- One of France's most legendary grapes and the grape that earned Burgundy its reputation. The parent of varietals like Pinot Gris/Grigio and Pinot Blanc, Pinot Noir is blue to violet to indigo in color with relatively thin skins, and it is said to have been cultivated in France for more than 2,000 years. At its best, Pinot Noir creates elegant wines that are filled with primary red fruit aromas and flavors while young, revealing with an array of secondary characteristics like earth, smoke, violet, truffle and game with age. The varietal is also known, perhaps better than any, for its ability to translate terroir, or a sense of place. While the best Pinot Noir still comes from Burgundy, it is being produced with increasing success in cooler climates around the world. In France, it is part of the trifecta of grapes that can go into Champagne, and it is also grown in Alsace, Irancy, Jura, Savoie, Lorraine and Sancerre. Outside of France it is produced under the names Pinot Nero and Blauburgunder in Italy's mountainous regions, as Spätburgunder in Germany and as Blauburgunder in Austria. In the US, Pinot Noir has found suitable growing conditions in the cooler parts of California, including Carneros, the Russian River Valley, the Anderson Valley, the Sonoma Coast, Monterey County, the Santa Lucia Highlands and Santa Barbara County, as well as in Oregon's Willamette Valley. In recent years, New Zealand has demonstrated its ability to interpret this hard-to-grow varietal, with successful bottlings coming from careful and attentive growers in Central Otago, Martinborough and Canterbury. Chile is also an up-and-coming region for Pinot Noir, creating fresh, fruit-forward, early-drinking and affordable Pinots from the coastal Casablanca Valley and the Limari Valley.
Country:

United States

- When people consider domestic wine, they normally think about the state of California. The fine viticultural Region within California, including the Napa Valley, Sonoma, Santa Cruz Mountains, Mendocino and Santa Barbara, are capable of growing grapes of world-class quality. But there's plenty of fabulous wine coming from other states, too. Oregon, Washington and New York are also causing eyebrows (and glassware) to be raised around the world. Click for a list of bestselling items from the United States.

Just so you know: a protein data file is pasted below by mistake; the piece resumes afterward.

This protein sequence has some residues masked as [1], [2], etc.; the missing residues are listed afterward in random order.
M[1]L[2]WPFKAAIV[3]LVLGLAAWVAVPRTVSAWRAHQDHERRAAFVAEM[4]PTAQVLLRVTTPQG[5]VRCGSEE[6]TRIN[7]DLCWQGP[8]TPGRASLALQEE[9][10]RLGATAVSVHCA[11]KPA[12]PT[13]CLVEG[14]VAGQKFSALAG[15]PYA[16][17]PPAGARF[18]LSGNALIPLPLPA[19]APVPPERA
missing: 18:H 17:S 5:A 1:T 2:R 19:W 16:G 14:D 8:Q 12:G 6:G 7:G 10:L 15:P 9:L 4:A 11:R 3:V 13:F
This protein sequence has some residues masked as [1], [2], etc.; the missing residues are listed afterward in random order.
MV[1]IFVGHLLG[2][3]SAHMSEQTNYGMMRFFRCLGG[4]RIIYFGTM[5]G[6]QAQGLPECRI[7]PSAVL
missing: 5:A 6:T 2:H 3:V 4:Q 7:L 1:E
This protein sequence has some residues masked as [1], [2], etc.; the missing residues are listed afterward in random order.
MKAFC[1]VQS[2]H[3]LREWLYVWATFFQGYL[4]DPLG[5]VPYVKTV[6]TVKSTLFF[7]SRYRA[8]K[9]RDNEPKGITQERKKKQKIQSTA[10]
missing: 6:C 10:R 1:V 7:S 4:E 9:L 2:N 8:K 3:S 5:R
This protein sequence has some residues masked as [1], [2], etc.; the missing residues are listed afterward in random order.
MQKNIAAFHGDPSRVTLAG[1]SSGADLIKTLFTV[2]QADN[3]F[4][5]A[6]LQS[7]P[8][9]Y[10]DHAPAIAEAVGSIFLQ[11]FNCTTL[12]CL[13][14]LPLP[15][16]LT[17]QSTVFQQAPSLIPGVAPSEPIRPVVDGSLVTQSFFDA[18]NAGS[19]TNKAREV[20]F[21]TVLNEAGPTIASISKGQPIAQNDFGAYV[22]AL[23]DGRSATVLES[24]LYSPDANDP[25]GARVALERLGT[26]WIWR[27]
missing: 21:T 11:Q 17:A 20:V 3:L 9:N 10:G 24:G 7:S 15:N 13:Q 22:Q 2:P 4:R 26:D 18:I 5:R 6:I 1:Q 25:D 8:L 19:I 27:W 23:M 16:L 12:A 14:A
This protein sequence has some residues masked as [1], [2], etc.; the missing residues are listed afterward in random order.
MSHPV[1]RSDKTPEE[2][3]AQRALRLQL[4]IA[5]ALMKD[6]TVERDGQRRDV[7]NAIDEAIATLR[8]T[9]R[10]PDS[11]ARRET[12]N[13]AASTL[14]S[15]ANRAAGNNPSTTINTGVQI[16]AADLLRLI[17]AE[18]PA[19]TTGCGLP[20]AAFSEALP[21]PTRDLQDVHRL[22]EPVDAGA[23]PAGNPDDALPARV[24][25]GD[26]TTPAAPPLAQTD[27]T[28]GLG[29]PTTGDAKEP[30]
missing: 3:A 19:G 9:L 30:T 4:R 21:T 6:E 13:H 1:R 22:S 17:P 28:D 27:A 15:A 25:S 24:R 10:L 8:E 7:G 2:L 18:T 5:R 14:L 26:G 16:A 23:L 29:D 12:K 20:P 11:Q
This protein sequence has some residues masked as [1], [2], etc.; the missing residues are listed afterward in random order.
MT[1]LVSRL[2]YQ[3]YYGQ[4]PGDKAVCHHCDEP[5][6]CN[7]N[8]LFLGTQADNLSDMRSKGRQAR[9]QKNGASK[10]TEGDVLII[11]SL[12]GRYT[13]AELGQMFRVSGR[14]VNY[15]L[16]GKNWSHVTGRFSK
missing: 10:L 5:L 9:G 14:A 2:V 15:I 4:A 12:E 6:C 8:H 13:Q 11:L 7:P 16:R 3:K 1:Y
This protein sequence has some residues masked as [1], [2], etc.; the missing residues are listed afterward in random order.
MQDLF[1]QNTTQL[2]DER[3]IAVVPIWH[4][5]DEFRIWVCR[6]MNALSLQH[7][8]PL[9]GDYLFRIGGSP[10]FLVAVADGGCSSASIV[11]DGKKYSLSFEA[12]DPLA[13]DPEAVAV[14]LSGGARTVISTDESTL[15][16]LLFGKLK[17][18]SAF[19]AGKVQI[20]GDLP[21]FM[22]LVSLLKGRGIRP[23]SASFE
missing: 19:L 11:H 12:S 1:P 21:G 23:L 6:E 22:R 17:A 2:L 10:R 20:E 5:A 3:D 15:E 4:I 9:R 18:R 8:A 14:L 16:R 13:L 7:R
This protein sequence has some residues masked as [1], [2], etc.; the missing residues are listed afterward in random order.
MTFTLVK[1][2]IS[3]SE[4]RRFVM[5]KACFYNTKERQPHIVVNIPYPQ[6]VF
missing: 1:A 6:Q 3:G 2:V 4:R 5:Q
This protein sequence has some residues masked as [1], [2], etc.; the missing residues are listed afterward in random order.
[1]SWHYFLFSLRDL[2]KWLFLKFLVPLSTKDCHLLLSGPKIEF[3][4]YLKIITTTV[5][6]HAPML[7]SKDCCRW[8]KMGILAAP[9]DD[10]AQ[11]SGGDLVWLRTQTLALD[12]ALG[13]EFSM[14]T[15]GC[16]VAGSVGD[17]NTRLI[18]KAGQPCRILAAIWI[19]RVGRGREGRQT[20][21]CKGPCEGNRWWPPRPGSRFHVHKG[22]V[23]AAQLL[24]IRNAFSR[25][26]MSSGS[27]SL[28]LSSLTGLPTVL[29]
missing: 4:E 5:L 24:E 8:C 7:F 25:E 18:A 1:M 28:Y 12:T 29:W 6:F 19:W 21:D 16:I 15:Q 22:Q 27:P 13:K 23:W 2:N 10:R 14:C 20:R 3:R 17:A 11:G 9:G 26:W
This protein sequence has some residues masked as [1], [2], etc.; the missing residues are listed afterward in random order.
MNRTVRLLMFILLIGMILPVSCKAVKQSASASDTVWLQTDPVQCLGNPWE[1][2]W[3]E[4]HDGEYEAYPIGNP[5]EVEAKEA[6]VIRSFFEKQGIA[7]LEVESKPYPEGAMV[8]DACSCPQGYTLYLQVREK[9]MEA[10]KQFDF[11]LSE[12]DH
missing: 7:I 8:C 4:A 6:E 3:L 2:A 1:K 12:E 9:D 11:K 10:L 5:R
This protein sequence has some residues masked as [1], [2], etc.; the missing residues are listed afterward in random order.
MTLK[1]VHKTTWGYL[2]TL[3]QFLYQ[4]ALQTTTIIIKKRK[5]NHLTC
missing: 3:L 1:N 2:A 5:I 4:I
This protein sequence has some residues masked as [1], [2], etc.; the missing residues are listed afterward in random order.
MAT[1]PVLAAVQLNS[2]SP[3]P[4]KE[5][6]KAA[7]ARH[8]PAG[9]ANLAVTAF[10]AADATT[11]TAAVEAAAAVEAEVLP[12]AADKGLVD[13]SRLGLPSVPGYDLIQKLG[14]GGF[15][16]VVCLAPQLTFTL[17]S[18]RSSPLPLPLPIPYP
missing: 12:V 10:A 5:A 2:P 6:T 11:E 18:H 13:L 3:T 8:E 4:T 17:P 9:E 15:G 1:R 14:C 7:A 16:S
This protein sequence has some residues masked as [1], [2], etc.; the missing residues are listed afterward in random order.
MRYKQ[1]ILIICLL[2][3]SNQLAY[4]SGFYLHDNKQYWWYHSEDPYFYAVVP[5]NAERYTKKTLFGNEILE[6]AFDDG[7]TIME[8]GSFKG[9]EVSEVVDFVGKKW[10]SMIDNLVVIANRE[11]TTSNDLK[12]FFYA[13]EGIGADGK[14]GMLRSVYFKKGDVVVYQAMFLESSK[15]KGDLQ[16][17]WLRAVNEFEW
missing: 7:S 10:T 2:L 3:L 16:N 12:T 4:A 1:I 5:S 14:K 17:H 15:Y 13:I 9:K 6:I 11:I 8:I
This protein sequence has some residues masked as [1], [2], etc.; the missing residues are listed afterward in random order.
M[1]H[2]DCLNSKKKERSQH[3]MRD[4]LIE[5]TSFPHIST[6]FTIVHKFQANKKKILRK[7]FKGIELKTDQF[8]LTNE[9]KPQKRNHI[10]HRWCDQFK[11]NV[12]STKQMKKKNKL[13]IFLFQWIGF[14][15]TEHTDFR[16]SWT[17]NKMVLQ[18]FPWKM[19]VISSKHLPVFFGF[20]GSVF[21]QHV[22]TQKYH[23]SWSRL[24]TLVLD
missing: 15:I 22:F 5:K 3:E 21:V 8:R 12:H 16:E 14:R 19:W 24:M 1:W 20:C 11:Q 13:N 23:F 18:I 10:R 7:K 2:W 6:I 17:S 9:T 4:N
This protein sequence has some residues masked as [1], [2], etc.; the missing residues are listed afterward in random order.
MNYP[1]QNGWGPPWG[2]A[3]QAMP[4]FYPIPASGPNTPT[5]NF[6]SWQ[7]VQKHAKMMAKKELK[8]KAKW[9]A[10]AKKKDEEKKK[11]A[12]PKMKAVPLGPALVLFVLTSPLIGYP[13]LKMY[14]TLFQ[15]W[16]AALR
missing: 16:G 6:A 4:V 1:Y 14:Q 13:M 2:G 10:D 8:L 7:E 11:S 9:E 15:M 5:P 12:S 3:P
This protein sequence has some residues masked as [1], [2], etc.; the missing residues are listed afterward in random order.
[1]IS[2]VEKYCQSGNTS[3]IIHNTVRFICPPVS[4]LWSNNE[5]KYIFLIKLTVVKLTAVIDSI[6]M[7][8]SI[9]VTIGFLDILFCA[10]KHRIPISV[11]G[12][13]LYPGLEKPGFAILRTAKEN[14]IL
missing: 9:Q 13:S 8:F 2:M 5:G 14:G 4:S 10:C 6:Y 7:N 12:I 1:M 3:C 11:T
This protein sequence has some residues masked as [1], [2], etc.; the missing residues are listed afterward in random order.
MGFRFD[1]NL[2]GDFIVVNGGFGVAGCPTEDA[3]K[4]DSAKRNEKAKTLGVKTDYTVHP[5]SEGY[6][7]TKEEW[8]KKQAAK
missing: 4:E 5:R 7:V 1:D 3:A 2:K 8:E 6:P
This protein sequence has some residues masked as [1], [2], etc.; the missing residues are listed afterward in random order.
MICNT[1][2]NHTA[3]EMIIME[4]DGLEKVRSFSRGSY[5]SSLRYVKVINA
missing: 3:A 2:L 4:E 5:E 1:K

Sub-Region:

California

- With the explosive growth that California's wine industry has seen the past several years, it's easy to view winemaking and grape growing in the Golden State as a recent phenomenon. And while it's true that California's viticultural history is brief compared to several European countries, this state's roots date back well over 200 years. Due to the enormous response to California wine within the United States and worldwide, there are thousands of excellent and diverse wines being produced within the state each year. For our entire selection of California wines, please visit this link.
Specific Appellation:

Santa Cruz Mountains

- Vineyards dot the valleys and ridges of this coastal AVA just south of San Francisco. Microclimates make it difficult to generalize, and vineyards are frequently separated by acres of forests and meadowlands (not to mention entire towns!), but this is nonetheless known as a cooler-climate zone ideal for pinot noir. Ridge is doubtless the most famous local producer, with its cabernet blend, Monte Bello, named after a Santa Cruz mountain peak. High-quality, low-production chardonnay and some Rhône varietals prosper as well.
Alcohol Content (%): 14.1